Saturday, January 24, 2009

GAZUMBI, AFRICAN SIXTIES GARAGE VOL. 1 LP (Nosmokerecords, definitely of European origin)

In honor of our newly-inaugurated president I thought I'd "write up" this collection of music that originated from the continent of his ancestral digs or at least the digs of his father, and if you're one of those non-believer types who thinks that all Africa ever produced in the way of music was a bunch of chanting and log-beating like you saw in TRADER HORN back when you wuz a kid you'll be in for a big surprise when you slap this one smack dab on the turntable of your Victrola!!! Y'see, all of the numbers featured on GAZUMBI were recorded by black men in Africa who were imitating white men in England imitating black men in the first place, and dare-I-say-it but African garage band rock is one concept I couldn't have thought up even in my wildest rockism fantasies! If you thought Arthur Lee was an anomaly just lend your lobes to such whacked out acts from the Motherland with crazed names like Os Rocks, Os Kriptons and Gino Garrido e Os Psicodelicos and tell me that they just don't sound like those groups who used to play down the street from you in Anytown USA back when kids were smart enough to do things as play rock & roll in between watching LEAVE IT TO BEAVER reruns! Richard Pryor once said that "In Africa there are no n----rs", and if this album is any indication of just what Africans aspire to be then they all wanna be Mick Jagger, no ifs ands or buts!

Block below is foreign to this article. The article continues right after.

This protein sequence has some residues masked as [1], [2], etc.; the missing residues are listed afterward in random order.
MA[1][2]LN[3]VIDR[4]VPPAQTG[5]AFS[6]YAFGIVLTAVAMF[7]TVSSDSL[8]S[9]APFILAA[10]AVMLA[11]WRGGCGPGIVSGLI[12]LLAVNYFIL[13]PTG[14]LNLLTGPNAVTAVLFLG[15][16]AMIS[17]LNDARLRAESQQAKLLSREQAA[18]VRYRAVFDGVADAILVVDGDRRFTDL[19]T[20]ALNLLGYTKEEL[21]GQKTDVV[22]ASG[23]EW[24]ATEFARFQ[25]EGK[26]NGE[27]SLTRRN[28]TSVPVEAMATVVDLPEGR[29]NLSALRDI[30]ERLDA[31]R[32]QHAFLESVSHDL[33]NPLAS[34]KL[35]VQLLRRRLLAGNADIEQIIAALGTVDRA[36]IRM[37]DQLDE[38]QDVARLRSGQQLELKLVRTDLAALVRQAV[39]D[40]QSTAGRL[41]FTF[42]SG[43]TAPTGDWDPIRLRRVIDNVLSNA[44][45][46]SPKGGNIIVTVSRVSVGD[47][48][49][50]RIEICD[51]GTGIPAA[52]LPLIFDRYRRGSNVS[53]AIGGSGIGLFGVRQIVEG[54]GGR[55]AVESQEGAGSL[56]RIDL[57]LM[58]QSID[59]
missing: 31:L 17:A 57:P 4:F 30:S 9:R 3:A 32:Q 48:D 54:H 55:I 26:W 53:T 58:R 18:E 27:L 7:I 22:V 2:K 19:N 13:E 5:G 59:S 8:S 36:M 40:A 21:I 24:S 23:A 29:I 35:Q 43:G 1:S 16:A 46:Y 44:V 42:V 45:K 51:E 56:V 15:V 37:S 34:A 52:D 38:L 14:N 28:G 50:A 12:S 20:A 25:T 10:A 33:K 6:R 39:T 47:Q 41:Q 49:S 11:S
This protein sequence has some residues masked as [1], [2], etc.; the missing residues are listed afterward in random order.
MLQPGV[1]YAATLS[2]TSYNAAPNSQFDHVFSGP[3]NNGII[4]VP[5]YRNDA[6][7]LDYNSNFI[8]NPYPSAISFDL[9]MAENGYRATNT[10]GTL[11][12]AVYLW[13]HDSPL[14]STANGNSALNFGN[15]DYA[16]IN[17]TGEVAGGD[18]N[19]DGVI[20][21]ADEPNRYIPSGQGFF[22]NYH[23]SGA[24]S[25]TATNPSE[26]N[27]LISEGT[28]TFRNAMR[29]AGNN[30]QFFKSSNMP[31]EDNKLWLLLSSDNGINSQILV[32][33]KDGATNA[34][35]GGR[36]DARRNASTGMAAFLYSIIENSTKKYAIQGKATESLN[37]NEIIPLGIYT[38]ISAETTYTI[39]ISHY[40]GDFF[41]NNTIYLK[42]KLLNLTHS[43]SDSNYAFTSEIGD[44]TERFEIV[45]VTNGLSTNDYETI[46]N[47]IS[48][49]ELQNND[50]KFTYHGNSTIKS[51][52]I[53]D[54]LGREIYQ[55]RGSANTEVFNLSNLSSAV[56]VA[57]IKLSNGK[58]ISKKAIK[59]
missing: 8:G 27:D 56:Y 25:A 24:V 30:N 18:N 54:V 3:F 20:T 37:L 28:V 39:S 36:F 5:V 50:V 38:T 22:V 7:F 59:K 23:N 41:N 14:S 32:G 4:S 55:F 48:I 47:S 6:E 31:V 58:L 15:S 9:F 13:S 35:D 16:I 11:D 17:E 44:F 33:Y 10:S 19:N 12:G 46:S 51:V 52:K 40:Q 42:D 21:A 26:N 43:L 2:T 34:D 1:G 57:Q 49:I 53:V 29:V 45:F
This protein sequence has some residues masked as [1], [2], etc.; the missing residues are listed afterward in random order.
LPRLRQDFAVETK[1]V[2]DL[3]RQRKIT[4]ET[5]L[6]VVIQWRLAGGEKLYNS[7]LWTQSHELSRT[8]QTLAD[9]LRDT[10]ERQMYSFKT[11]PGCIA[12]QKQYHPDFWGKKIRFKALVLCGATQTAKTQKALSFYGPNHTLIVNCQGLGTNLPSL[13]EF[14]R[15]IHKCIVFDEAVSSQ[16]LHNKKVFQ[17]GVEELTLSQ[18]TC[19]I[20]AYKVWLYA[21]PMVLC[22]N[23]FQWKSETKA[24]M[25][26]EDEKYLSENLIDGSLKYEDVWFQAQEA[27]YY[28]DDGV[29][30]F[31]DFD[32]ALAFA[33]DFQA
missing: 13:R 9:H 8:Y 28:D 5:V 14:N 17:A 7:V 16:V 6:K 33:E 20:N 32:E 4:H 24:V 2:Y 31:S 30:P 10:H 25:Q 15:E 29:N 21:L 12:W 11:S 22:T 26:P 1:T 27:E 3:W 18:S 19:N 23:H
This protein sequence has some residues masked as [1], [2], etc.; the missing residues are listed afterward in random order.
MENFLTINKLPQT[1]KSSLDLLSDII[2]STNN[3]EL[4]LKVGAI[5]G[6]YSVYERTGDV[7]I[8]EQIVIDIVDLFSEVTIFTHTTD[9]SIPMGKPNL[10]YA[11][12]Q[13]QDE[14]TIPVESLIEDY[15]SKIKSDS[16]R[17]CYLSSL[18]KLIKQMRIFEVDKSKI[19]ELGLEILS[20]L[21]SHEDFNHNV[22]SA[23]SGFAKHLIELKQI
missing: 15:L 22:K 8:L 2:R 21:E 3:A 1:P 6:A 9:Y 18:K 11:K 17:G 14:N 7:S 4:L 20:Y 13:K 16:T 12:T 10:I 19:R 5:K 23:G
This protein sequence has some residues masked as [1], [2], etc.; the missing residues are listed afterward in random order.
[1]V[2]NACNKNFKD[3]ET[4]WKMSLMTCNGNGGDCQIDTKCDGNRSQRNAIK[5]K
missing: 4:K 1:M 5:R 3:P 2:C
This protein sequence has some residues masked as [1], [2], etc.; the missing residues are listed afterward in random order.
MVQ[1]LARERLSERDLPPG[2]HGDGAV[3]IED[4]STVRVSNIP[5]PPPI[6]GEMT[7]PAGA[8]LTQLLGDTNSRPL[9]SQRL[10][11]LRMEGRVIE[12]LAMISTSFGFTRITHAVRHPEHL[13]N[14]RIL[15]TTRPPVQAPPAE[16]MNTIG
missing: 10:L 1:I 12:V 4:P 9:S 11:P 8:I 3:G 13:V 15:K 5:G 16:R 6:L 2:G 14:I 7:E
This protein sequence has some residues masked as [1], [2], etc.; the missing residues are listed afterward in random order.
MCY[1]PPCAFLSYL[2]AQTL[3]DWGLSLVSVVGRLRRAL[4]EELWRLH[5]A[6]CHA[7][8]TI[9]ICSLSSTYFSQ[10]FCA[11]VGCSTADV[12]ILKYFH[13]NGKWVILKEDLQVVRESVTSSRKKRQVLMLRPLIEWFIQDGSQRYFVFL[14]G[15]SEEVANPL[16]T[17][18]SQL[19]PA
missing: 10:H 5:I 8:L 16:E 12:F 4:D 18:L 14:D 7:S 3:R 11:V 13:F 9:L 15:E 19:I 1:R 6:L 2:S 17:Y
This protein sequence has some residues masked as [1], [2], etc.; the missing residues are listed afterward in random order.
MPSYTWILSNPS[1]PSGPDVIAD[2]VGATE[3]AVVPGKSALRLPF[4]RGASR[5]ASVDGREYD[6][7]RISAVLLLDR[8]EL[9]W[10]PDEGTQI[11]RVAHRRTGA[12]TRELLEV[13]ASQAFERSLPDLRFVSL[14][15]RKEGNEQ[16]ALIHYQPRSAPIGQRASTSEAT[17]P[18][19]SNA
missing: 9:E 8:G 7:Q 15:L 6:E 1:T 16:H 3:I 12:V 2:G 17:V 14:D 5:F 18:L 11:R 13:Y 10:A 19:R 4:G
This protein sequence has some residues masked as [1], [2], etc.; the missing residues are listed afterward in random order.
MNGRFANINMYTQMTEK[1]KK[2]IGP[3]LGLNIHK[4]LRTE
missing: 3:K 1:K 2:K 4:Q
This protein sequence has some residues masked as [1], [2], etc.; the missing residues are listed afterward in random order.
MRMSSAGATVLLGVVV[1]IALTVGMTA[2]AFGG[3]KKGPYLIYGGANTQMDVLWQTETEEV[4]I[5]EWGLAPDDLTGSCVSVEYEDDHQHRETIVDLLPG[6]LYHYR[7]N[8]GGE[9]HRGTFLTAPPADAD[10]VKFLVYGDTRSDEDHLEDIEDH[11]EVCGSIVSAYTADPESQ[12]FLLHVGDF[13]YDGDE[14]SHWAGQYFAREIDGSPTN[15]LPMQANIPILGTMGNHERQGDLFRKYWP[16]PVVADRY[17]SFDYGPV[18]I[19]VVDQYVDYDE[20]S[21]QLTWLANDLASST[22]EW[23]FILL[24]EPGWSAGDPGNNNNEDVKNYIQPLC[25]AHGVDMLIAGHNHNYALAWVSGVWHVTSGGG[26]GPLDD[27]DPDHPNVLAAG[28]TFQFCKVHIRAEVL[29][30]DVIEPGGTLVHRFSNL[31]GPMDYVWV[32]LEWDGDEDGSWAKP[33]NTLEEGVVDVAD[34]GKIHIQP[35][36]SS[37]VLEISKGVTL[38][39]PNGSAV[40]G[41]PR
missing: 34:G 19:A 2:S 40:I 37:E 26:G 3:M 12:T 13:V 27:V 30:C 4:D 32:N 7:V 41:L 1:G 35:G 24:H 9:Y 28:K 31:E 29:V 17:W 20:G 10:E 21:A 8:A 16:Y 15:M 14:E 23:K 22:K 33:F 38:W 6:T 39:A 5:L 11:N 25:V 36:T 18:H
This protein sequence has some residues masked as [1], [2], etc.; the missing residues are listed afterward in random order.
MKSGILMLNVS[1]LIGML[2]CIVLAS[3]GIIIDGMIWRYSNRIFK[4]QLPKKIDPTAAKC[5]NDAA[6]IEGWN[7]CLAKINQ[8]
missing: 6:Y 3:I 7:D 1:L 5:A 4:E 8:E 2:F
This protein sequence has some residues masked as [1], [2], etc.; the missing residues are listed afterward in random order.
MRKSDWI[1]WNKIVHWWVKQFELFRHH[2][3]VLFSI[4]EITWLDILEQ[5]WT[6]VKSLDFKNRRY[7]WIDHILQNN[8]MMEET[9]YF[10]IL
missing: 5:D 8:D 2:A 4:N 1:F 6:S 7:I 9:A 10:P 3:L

Nice package...reminds me of alla them great sixties compilations that were flooding the Midnight catalogs back in the eighties for a good fifteen bucks a pop with a nice four-color cover and pic sleeve repros on the back as well as a neet insert that lays it all down on the line as to just what rock & roll in Africa meant back in the mid-to-late-sixties (obviously the same thing that it meant just about everywhere else!). The sound quality is good enough, at the worst perhaps coming off like one of those great old Moxie EP's that were also cluttering up a variety of Bomp! catalogs back in the day. Not only that but this 'un's jam-packed with loads of tracks to the point where it coulda been called GOLDEN HOUR OF AFRICAN ROCK and I don't think the Kinks would have any grounds to sue! In these ripoff cheap sackka you-know-what days it's sure good to get hold of a bargain like this!

But it's the music that I really care about here, and GAZUMBI does more than its share to give a good cross-section of just what was going on in the garages of Africa back in those days of wild abandon! Some of this may be a bit "pedestrian" for the high energy freaks amongst us while others may seem a bit outside the garage band spectrum (as in Orquestre Veve's rehashing of Shocking Blue's "Venus"), but a good hunkin' portion of GAZUMBI should sate the standard BLOG TO COMM-inspired thirst for something new and different, yet in that tried and true ROCKISM tradition.

Thankfully no airport lounge acts to wow the rube tourists pop up here (even though a number entitled "Krakmen Twist" by the Congo's Les Krakmen does appear), and every bit of this is what I would call 100% garageoid performance and execution. The familiar (Conjunto de Oliviera Muge's Portuguese take of "I Had Too Much To Dream Tonight") mixes with the original music that owes plenty to the Stones/Animals/Beatles axis with a heaping dose of Amerigan re-writing of the form, and even a nifty folk rock track that owes a whole lot to the traditional music of the continent (H20's "Riens Des Mots") had enough charm and verve to sate even the more jaded amongst us old timers who thought they heard it all before and don't seem to want to hear it again.